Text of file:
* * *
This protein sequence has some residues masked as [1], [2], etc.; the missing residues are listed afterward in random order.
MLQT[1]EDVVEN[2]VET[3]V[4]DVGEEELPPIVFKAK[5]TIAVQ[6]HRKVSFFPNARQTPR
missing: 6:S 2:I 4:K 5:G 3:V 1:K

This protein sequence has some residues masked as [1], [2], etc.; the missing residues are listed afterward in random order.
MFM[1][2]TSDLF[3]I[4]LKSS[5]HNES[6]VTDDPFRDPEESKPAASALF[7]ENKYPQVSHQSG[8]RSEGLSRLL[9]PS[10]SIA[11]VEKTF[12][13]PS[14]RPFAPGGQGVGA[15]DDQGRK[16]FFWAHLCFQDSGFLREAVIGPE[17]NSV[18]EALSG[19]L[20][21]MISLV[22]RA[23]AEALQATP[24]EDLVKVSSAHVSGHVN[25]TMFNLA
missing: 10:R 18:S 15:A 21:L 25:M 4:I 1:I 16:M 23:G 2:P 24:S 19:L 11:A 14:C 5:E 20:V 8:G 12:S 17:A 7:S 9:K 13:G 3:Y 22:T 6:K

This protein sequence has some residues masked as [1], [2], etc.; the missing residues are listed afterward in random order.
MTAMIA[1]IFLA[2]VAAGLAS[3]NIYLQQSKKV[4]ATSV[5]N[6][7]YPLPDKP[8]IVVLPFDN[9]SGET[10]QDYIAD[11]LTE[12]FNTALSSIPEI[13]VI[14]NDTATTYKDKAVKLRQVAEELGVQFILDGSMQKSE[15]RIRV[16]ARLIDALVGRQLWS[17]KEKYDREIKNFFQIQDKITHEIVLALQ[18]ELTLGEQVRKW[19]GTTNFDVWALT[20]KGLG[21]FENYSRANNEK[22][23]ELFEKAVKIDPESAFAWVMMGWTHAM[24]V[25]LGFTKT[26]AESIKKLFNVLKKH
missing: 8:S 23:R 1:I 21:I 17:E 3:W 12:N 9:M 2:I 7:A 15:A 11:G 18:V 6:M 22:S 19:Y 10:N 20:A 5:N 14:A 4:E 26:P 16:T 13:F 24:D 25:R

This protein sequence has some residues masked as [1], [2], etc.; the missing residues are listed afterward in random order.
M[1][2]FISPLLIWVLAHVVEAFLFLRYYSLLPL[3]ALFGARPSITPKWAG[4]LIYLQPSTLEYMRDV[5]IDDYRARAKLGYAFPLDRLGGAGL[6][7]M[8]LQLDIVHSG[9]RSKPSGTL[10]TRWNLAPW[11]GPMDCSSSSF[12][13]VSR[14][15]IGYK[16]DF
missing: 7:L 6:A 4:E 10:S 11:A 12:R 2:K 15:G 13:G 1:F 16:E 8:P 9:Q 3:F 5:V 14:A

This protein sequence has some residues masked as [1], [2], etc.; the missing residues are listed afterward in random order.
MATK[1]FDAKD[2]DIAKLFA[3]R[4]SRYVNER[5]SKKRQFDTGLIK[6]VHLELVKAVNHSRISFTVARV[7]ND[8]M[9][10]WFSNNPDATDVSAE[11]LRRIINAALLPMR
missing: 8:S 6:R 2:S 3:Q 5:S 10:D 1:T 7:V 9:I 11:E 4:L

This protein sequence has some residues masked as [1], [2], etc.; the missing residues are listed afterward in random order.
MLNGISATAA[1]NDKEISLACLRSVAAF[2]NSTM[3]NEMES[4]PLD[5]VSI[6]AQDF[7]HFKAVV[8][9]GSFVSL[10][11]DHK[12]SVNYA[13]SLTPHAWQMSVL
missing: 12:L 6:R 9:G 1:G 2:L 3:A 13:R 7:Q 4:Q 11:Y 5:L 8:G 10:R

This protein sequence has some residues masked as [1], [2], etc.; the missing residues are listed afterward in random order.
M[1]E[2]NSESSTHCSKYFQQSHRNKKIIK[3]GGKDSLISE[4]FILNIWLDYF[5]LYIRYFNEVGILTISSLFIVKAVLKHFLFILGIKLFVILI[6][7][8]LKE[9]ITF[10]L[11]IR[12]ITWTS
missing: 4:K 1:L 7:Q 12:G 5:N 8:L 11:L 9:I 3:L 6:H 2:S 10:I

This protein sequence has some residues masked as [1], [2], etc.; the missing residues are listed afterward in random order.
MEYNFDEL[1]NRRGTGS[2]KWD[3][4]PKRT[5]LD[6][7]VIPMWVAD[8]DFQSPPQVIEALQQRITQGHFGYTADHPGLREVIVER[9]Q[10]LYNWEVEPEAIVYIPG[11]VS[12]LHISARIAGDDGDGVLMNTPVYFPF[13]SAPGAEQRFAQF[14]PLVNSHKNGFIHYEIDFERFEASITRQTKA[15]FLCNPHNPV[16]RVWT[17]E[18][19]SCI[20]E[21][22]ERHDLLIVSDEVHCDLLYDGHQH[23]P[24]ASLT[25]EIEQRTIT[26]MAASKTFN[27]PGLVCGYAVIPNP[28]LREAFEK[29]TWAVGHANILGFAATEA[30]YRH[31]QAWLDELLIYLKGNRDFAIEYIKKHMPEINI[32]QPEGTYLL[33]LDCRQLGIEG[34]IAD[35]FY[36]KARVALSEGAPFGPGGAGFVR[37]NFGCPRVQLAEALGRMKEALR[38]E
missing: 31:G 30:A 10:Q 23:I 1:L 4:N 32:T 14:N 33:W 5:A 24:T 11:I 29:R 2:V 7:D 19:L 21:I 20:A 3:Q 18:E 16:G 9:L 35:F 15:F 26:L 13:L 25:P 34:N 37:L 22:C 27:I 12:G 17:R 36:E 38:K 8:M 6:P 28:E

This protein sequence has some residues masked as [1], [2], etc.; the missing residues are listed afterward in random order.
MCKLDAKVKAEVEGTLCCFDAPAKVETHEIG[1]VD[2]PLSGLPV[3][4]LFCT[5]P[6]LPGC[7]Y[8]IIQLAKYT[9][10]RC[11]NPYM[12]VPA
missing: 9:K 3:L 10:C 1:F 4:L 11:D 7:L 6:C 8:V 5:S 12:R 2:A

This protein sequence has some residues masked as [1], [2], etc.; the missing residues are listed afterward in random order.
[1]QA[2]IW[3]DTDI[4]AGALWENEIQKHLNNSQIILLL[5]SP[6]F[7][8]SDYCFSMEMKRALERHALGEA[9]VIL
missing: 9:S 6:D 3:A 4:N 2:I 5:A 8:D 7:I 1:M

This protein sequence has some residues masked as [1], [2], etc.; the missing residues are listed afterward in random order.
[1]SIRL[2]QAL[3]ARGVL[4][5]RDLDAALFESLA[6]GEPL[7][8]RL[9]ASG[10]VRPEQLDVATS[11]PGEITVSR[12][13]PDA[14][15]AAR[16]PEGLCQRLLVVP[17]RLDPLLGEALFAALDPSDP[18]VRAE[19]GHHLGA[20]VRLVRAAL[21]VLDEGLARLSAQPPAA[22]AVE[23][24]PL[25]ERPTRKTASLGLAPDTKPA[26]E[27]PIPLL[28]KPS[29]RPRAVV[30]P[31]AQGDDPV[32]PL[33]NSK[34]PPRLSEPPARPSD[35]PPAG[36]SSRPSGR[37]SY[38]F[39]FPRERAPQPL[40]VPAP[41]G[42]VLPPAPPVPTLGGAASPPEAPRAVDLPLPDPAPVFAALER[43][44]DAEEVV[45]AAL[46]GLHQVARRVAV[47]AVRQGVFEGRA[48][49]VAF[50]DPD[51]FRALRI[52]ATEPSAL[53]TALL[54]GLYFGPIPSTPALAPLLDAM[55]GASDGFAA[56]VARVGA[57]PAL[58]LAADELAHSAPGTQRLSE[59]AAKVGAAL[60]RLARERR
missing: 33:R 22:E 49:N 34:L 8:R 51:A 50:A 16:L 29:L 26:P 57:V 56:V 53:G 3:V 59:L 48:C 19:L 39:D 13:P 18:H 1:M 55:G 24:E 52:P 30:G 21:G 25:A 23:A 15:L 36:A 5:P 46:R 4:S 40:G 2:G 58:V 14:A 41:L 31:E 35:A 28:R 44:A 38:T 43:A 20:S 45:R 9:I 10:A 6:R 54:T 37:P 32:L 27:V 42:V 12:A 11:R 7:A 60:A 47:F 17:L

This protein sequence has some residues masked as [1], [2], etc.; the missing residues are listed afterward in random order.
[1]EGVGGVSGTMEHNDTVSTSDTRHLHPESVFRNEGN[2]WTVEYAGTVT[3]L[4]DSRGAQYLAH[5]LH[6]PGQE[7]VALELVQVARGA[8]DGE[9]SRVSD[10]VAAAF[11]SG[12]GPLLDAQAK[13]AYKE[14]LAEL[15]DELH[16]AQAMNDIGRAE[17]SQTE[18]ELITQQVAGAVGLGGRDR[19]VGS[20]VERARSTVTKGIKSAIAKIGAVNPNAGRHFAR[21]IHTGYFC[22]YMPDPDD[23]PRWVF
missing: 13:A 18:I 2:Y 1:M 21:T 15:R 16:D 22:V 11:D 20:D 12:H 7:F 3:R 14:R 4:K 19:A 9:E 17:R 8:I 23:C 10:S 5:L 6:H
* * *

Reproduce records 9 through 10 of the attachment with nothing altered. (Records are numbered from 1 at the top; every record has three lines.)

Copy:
This protein sequence has some residues masked as [1], [2], etc.; the missing residues are listed afterward in random order.
MCKLDAKVKAEVEGTLCCFDAPAKVETHEIG[1]VD[2]PLSGLPV[3][4]LFCT[5]P[6]LPGC[7]Y[8]IIQLAKYT[9][10]RC[11]NPYM[12]VPA
missing: 9:K 3:L 10:C 1:F 4:L 11:D 7:L 6:C 8:V 5:S 12:R 2:A

This protein sequence has some residues masked as [1], [2], etc.; the missing residues are listed afterward in random order.
[1]QA[2]IW[3]DTDI[4]AGALWENEIQKHLNNSQIILLL[5]SP[6]F[7][8]SDYCFSMEMKRALERHALGEA[9]VIL
missing: 9:S 6:D 3:A 4:N 2:I 5:A 8:D 7:I 1:M